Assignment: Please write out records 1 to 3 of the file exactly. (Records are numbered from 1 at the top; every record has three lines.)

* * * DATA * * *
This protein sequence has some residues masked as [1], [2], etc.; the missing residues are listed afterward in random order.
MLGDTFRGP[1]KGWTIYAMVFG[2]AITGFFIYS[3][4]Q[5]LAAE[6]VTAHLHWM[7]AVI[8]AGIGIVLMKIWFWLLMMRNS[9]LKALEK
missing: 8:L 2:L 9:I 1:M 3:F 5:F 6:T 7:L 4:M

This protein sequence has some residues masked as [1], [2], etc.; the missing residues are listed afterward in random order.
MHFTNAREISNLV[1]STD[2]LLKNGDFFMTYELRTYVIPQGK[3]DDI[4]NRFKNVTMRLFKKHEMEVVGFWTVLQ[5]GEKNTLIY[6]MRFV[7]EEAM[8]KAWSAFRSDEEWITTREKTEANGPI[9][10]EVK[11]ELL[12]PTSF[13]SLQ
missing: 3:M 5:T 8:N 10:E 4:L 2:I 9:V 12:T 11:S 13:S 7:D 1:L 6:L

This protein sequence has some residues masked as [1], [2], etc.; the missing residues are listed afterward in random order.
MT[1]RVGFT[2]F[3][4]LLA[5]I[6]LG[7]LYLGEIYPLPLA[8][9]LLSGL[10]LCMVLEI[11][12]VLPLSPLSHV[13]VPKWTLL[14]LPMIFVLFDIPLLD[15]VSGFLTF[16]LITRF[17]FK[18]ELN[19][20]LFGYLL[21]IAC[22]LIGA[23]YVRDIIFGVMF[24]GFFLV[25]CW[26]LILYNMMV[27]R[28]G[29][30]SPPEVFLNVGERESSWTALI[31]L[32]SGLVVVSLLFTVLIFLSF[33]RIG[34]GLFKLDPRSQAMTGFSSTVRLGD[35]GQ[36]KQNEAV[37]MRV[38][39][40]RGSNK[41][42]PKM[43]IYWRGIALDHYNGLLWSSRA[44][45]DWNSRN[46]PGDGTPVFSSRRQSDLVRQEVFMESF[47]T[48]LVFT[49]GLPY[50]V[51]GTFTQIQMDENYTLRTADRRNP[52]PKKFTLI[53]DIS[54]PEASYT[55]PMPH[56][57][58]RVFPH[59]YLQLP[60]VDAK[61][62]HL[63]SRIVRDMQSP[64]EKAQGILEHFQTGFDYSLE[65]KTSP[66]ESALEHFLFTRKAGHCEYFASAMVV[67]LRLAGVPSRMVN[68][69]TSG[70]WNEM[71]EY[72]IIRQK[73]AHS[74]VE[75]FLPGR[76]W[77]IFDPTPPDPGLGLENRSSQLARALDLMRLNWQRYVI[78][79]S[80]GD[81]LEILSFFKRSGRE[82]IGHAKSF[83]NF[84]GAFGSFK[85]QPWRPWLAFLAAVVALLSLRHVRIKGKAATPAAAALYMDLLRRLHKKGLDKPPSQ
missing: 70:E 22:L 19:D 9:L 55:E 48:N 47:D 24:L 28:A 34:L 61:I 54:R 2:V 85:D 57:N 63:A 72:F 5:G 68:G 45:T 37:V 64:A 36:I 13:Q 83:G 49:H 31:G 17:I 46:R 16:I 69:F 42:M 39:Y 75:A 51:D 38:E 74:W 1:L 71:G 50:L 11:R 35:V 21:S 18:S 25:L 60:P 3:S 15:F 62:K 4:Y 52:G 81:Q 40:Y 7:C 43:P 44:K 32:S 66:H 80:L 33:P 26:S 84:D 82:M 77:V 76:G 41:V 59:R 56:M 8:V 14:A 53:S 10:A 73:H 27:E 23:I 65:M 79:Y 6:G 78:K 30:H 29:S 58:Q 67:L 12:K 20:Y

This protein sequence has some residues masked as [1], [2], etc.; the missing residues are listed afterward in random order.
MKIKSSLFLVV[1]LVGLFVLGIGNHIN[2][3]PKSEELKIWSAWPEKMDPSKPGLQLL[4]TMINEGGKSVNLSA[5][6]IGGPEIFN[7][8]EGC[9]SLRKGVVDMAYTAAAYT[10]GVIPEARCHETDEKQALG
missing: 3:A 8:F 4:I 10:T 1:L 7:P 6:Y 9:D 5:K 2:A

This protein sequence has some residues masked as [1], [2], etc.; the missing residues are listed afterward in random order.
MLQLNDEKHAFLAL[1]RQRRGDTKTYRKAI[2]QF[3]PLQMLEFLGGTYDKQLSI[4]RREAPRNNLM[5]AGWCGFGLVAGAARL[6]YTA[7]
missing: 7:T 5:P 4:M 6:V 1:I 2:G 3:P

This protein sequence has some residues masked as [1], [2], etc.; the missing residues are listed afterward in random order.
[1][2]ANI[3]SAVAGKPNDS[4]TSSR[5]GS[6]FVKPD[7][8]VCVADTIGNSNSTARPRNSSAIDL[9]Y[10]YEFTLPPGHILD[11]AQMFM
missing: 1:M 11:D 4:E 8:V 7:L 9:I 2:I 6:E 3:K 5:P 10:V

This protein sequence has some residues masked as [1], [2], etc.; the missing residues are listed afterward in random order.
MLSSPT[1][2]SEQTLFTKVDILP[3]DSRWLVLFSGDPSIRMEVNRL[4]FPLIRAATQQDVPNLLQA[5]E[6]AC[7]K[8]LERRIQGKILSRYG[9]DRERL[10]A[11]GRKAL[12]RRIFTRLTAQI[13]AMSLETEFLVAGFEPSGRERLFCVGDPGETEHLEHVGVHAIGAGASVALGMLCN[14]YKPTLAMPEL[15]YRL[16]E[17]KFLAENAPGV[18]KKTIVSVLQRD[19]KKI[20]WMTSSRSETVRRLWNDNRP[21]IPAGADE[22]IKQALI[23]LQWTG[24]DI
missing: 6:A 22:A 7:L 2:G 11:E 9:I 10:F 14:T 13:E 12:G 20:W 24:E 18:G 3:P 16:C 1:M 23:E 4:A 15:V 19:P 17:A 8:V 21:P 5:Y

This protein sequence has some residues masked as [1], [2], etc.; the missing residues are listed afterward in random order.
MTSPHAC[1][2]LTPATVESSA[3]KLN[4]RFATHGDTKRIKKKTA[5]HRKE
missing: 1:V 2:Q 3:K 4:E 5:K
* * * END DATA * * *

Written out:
This protein sequence has some residues masked as [1], [2], etc.; the missing residues are listed afterward in random order.
MLGDTFRGP[1]KGWTIYAMVFG[2]AITGFFIYS[3][4]Q[5]LAAE[6]VTAHLHWM[7]AVI[8]AGIGIVLMKIWFWLLMMRNS[9]LKALEK
missing: 8:L 2:L 9:I 1:M 3:F 5:F 6:T 7:L 4:M

This protein sequence has some residues masked as [1], [2], etc.; the missing residues are listed afterward in random order.
MHFTNAREISNLV[1]STD[2]LLKNGDFFMTYELRTYVIPQGK[3]DDI[4]NRFKNVTMRLFKKHEMEVVGFWTVLQ[5]GEKNTLIY[6]MRFV[7]EEAM[8]KAWSAFRSDEEWITTREKTEANGPI[9][10]EVK[11]ELL[12]PTSF[13]SLQ
missing: 3:M 5:T 8:N 10:E 4:L 2:I 9:V 12:T 11:S 13:S 7:D 1:L 6:L

This protein sequence has some residues masked as [1], [2], etc.; the missing residues are listed afterward in random order.
MT[1]RVGFT[2]F[3][4]LLA[5]I[6]LG[7]LYLGEIYPLPLA[8][9]LLSGL[10]LCMVLEI[11][12]VLPLSPLSHV[13]VPKWTLL[14]LPMIFVLFDIPLLD[15]VSGFLTF[16]LITRF[17]FK[18]ELN[19][20]LFGYLL[21]IAC[22]LIGA[23]YVRDIIFGVMF[24]GFFLV[25]CW[26]LILYNMMV[27]R[28]G[29][30]SPPEVFLNVGERESSWTALI[31]L[32]SGLVVVSLLFTVLIFLSF[33]RIG[34]GLFKLDPRSQAMTGFSSTVRLGD[35]GQ[36]KQNEAV[37]MRV[38][39][40]RGSNK[41][42]PKM[43]IYWRGIALDHYNGLLWSSRA[44][45]DWNSRN[46]PGDGTPVFSSRRQSDLVRQEVFMESF[47]T[48]LVFT[49]GLPY[50]V[51]GTFTQIQMDENYTLRTADRRNP[52]PKKFTLI[53]DIS[54]PEASYT[55]PMPH[56][57][58]RVFPH[59]YLQLP[60]VDAK[61][62]HL[63]SRIVRDMQSP[64]EKAQGILEHFQTGFDYSLE[65]KTSP[66]ESALEHFLFTRKAGHCEYFASAMVV[67]LRLAGVPSRMVN[68][69]TSG[70]WNEM[71]EY[72]IIRQK[73]AHS[74]VE[75]FLPGR[76]W[77]IFDPTPPDPGLGLENRSSQLARALDLMRLNWQRYVI[78][79]S[80]GD[81]LEILSFFKRSGRE[82]IGHAKSF[83]NF[84]GAFGSFK[85]QPWRPWLAFLAAVVALLSLRHVRIKGKAATPAAAALYMDLLRRLHKKGLDKPPSQ
missing: 70:E 22:L 19:D 9:L 55:E 48:N 47:D 24:L 28:A 34:L 61:I 54:R 2:V 85:D 57:N 63:A 72:F 5:G 68:G 45:T 37:V 64:A 36:I 13:Q 83:G 49:H 31:G 17:I 46:R 16:I 69:F 42:M 39:Y 75:A 51:D 38:E 74:W 1:L 71:G 50:L 11:R 35:V 21:S 18:S 25:L 60:P 3:S 15:F 62:K 4:Y 52:G 81:Q 40:Y 7:C 43:P 44:K 32:S 66:H 80:L 33:P 26:S 84:D 82:M 77:V 76:G 41:V 59:R 56:M 8:V 14:A 53:S 10:A 73:H 27:E 23:I 65:M 79:Y 6:G 78:K 30:H 29:S 58:Q 67:L 12:K 20:Y